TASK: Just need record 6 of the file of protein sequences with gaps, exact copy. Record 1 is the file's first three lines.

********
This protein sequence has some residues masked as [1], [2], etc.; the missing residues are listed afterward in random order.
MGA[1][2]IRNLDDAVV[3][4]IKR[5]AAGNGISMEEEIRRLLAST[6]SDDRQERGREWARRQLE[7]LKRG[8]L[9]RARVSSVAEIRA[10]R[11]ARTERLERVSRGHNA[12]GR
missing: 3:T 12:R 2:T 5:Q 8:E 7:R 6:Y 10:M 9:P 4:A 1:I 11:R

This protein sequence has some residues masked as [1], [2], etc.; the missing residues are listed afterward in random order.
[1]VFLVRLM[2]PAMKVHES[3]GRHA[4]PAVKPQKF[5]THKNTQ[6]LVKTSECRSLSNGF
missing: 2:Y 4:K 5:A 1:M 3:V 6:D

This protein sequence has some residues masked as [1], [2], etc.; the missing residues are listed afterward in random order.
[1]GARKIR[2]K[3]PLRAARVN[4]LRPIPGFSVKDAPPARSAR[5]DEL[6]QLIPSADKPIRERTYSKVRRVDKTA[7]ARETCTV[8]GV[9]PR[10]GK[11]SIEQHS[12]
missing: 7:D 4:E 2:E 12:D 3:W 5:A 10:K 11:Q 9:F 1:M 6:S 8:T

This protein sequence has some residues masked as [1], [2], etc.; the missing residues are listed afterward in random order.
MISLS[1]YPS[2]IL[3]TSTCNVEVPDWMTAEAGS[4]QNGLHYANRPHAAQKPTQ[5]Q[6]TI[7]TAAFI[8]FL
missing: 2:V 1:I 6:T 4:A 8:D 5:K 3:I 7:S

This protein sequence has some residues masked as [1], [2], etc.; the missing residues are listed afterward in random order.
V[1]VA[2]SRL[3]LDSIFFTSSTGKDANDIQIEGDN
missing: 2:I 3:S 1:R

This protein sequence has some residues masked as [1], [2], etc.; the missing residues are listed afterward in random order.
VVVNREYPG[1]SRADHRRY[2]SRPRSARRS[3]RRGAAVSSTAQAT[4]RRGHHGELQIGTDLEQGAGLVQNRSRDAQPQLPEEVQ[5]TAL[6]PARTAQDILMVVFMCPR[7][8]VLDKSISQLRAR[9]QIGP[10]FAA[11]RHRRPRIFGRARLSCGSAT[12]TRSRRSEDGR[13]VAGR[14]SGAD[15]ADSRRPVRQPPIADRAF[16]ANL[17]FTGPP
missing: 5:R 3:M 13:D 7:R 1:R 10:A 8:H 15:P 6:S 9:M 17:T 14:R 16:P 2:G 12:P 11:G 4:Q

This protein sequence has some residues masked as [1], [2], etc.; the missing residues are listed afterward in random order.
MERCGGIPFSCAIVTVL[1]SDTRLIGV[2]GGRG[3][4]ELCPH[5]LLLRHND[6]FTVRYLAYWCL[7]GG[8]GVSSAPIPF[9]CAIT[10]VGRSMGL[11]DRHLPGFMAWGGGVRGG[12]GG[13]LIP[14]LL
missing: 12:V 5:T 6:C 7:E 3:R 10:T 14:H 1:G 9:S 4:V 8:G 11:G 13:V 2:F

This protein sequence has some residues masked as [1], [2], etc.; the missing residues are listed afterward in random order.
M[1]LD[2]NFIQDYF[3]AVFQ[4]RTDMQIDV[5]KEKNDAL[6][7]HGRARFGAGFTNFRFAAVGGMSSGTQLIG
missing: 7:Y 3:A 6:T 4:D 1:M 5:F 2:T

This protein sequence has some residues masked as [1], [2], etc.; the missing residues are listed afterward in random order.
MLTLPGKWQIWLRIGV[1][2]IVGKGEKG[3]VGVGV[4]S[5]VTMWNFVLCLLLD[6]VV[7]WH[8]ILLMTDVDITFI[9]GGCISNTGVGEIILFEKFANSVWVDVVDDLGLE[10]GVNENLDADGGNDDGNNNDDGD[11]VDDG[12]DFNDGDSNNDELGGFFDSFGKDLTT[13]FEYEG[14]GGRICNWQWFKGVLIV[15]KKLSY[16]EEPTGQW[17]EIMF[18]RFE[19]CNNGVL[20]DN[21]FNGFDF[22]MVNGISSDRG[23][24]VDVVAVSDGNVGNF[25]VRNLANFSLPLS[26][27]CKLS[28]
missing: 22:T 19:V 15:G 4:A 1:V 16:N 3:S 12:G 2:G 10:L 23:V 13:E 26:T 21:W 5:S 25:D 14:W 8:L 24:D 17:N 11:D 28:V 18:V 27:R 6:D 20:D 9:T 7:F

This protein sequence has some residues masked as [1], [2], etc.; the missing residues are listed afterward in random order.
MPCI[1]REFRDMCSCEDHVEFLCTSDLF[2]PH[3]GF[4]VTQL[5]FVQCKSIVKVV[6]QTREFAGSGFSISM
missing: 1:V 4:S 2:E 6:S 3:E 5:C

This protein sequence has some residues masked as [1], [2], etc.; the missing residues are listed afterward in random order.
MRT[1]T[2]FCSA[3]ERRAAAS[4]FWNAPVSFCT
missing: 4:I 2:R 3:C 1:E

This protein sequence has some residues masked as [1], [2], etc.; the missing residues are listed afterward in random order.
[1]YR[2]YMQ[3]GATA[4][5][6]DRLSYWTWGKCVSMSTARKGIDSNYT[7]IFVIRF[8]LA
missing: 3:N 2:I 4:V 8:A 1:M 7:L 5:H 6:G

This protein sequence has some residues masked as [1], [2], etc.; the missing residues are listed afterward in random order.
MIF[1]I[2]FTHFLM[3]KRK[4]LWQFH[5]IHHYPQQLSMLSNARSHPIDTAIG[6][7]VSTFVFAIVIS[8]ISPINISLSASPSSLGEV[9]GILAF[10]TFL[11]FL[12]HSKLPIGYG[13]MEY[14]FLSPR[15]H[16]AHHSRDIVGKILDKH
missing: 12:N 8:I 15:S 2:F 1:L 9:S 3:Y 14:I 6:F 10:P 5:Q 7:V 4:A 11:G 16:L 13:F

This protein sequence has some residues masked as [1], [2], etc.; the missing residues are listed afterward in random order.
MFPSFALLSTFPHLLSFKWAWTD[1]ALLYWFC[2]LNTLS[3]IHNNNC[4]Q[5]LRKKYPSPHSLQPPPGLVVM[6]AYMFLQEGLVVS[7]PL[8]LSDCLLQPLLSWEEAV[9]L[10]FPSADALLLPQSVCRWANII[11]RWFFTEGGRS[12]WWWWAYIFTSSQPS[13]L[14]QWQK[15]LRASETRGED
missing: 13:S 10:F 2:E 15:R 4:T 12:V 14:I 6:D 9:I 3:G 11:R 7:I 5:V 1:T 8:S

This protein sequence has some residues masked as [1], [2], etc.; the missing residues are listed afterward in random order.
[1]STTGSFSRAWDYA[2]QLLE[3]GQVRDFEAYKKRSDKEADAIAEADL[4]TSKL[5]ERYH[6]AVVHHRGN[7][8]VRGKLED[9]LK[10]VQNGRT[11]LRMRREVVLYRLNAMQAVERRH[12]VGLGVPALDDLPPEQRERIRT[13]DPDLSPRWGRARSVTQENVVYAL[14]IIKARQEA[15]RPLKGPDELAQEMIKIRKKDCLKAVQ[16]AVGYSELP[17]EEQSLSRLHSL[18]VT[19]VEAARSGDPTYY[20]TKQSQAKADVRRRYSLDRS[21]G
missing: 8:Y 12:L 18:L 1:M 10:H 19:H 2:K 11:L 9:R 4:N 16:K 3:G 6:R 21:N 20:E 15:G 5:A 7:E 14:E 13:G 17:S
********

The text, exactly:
This protein sequence has some residues masked as [1], [2], etc.; the missing residues are listed afterward in random order.
VVVNREYPG[1]SRADHRRY[2]SRPRSARRS[3]RRGAAVSSTAQAT[4]RRGHHGELQIGTDLEQGAGLVQNRSRDAQPQLPEEVQ[5]TAL[6]PARTAQDILMVVFMCPR[7][8]VLDKSISQLRAR[9]QIGP[10]FAA[11]RHRRPRIFGRARLSCGSAT[12]TRSRRSEDGR[13]VAGR[14]SGAD[15]ADSRRPVRQPPIADRAF[16]ANL[17]FTGPP
missing: 5:R 3:M 13:D 7:R 1:R 10:A 8:H 15:P 6:S 9:M 17:T 14:R 16:P 2:G 12:P 11:G 4:Q